Nowhere near an expert bodyman, but I have some skill at pulling and metal finishing. I’ve found Bruce’s experiences to be true with early Porsches as well. Because of this, doing total panel replacement turns out to be a LOT more work than patching or straightening what is already there. FURTHER, the best in the WORLD can barely do panel replacement to the same standards as the original. So, by doing low impact repairs, one causes a lot less trauma to the adjoining areas. It might be a little cheaper, as genuine NOS sheet metal is rather pricey.

  28. Dolphin Member

    The SCM Guide says the median recent auction price paid for these 4.2 convertibles is $167K, and the high price ever paid is $324K.

    Given the limitations this car will have even if restored that people have mentioned, and the total cost to buy it and then do all the work to restore it, why would anyone go with this car when there are other 4.2 convertibles to choose from that will end up being quicker / easier / cheaper to get on the road, and might be better cars than this car after restoration?

    Jaguar made 9,548 4.2 convertibles, which is more than any other E-type model. It’s not that hard to find one in decent or nice condition at a better all-in price.

  29. Alan Brase

    I guess at least 2 people in touch with the internet musta thought it was worth $39,600 at 1pm PDT.
    It sold for $39,700.
    Get over it, that’s what its worth.
    Personally, if I was looking for one, I would have tried to find a better car, and NOT on Ebay. Ebay is a seller’s market.
    Just because One sold for $324k does not make any other one worth that much again. But it won’t be so surprising. Any auction is a slice of time.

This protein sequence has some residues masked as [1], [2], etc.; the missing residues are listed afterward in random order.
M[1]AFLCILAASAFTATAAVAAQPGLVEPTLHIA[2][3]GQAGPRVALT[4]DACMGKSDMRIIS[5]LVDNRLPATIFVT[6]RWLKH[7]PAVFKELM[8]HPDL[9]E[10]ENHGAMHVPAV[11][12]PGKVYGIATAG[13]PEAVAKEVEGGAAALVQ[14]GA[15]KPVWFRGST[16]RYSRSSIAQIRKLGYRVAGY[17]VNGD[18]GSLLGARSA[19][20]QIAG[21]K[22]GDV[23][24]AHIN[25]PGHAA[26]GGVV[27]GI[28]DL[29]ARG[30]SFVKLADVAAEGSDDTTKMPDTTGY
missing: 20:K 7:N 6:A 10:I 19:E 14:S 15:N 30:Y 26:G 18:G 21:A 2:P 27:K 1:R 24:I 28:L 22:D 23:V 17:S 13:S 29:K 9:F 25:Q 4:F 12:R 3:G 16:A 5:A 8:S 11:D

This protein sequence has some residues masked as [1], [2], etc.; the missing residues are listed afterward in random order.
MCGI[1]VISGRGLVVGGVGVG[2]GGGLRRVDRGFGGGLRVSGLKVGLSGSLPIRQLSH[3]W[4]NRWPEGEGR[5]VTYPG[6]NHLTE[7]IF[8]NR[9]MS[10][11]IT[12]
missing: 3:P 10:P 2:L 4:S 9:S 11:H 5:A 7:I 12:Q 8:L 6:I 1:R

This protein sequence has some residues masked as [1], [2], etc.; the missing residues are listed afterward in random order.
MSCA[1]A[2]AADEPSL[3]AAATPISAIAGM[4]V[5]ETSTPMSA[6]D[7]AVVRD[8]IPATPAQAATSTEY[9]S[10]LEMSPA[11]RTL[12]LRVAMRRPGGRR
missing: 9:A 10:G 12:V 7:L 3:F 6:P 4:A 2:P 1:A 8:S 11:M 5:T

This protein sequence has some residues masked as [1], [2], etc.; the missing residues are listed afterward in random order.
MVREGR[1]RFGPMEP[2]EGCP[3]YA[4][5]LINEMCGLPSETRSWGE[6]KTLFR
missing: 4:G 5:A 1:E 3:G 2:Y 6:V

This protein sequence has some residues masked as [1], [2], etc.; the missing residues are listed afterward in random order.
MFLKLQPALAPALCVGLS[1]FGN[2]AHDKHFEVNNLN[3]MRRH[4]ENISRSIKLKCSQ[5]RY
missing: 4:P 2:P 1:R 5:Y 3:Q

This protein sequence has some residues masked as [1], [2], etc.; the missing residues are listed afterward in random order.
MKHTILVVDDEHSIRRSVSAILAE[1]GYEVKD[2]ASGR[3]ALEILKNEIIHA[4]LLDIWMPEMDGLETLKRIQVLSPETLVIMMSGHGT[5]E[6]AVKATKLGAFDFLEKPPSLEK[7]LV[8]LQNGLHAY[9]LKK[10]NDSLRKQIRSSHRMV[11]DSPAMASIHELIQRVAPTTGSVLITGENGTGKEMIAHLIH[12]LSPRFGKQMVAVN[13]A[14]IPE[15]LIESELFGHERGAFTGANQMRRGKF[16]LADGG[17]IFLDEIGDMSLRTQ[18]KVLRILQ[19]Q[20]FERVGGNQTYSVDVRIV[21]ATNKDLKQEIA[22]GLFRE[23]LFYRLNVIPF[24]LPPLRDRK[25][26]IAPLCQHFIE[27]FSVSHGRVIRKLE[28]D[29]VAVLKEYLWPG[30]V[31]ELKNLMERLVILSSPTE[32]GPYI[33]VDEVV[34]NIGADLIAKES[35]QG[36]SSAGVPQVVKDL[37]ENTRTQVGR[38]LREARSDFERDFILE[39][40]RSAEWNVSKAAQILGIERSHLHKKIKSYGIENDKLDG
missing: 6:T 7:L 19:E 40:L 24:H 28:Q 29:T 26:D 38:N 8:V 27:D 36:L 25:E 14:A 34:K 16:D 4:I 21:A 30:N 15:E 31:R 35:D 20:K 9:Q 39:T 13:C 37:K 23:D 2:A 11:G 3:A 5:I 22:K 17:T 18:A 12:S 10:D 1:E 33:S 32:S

Enzo Ferrari said it was the most beautiful car ever built. (I feel maybe top 15.) They are dreadfully unreliable. But there a LOT of potential buyers, especially in the UK to bid them up. 9,548 built. How many extant? Not enough, I guess!
    Nobody would pay $40k for numbers, even if you had a perfect stolen one and could graft the numbers onto it. Criminals do not usually have that good of TIG welding skills.
    Personally, if I was gonna have clone numbers on a brand new replica, it would be a C or D Jag first. There are nice replicas out there for $100k, I think.
    This car was not nearly as bad as presented. (It looked like a hay bale fell on the windshield!) Spending about $1000 on a windshield and detailing would have made it worth $5k more, I think. (Correction- SELL FOR $5k more; It sold for more than it was worth to me!)

    Like 1
  30. SarahW

    This just shows you how easy it is for some fools to be parted with their money, once hooked in an auction. The $39,700 sale price sure makes me feel good, given that I spent over $10k less on my late series 1 coupe that has no rust, matching numbers, original interior and most of the paint, and just 31k miles on the odometer. And I can drive mine as bought! The purchaser of this car will easily have a $100k into it before he/she is finished. If I were to want to purchase another collector car, I would be looking at the Bring a Trailer auctions. Later Series 1 cars are better sorted than the early cars, but not so much this one in this condition!!!